Example analysis: Brushaloader
Brushaloader is an obfuscated VBScript loader, which simply requests other VBScripts to execute from the C2 server. VMRay automates de-obfuscation of this malware by monitoring the API calls made by the interpreter, cscript.exe, and extracting strings used as API parameters for the process. These strings contain the de-obfuscated script sending home a POST request.
The server’s reply to the POST request is a second VBScript, also visible in VMRay’s function strings.
After this second script is executed, Brushaloader keeps communicating with the C2 to query further commands. The polite replies from the server are also visible.
VMRay Analyzer Report: https://www.vmray.com/analyses/a54c4c2c8777/report/overview.html
Direct link to the function strings of the cscript.exe: https://www.vmray.com/analyses/a54c4c2c8777/report/function_strings_process_1.txt
Making configuration extraction easier
Malware binaries are usually generated by malware builder tools. Builders allow the attacker to simply change configuration of the malware such as the C2 URLs, modules, injected processes and timing without understanding how the malware works, or even recompiling it.
Malware analysts often want to extract these configurations as part of their research. Creating and maintaining robust, automated configuration extractor scripts is normally time-consuming and requires manual reverse-engineering. VMRay’s granular API monitoring can often help with this.
When the malware payload starts, the malware needs to parse its configuration to read parameters such as C2 URLs. For parsing the configuration, malware often uses convenience functions for converting between types (e.g. string to integer, ASCII to unicode), or splitting and parsing the string. These API calls make the plain text configuration items visible to monitoring.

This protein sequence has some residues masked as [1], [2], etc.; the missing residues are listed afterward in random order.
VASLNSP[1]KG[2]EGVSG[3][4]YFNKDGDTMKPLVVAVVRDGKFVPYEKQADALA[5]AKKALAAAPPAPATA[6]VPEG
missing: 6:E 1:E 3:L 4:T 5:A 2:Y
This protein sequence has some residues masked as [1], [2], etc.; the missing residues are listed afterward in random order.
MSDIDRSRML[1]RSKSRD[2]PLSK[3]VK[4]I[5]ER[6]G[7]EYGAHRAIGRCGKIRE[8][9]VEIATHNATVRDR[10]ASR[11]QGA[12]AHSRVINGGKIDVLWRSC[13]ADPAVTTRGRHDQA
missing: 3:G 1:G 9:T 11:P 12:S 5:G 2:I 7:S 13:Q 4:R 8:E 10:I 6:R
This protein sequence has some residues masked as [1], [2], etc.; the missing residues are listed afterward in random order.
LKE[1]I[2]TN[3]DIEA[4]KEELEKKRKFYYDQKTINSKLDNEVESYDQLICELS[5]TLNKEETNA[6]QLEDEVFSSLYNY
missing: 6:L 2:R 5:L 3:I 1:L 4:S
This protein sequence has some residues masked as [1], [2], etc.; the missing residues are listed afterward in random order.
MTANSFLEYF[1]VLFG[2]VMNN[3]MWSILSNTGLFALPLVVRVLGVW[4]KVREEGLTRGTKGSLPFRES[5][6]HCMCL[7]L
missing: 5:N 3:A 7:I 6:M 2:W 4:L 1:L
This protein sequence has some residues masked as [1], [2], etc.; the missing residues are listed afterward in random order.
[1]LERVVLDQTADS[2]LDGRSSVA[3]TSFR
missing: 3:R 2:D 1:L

Example analysis: Trickbot
Trickbot uses configurations for each module and the loader itself. The malware stores these valuable files on disk, but, unfortunately, they are encrypted securely with AES. During its execution, Trickbot reads these files from disk, decrypts and parses them. The decrypted configurations are in XML format, and most notably contain large lists of C2 addresses. The XMLs appear in the VMRay function log as parameters as they are parsed, making it easy for analysts to extract configurations.
VMRay Analyzer Report: https://www.vmray.com/analyses/e1a3d8c2c842/report/overview.html
Direct link to function log of the analysis: https://www.vmray.com/analyses/e1a3d8c2c842/logs/flog.txt
Direct link to function strings of the Trickbot process loading the configuration: https://www.vmray.com/analyses/e1a3d8c2c842/report/function_strings_process_17.txt
As we can see from the examples above, much can be learned when scripts are de-obfuscated and the function strings parsed. However, the capability to do this level of analysis is simply not possible using traditional sandbox technology. In designing these systems, the engineers were constrained in an either/or situation – do an analysis rapidly and not thoroughly OR do a painfully slow, thorough analysis.
Unlike traditional sandbox technology, VMRay has the ability to be both fast and accurate because it operates entirely in the hypervisor layer. This unique design allows our software to monitor all the API calls made by a code sample, giving analysts deep insight into malware behavior that is lacking in other solutions.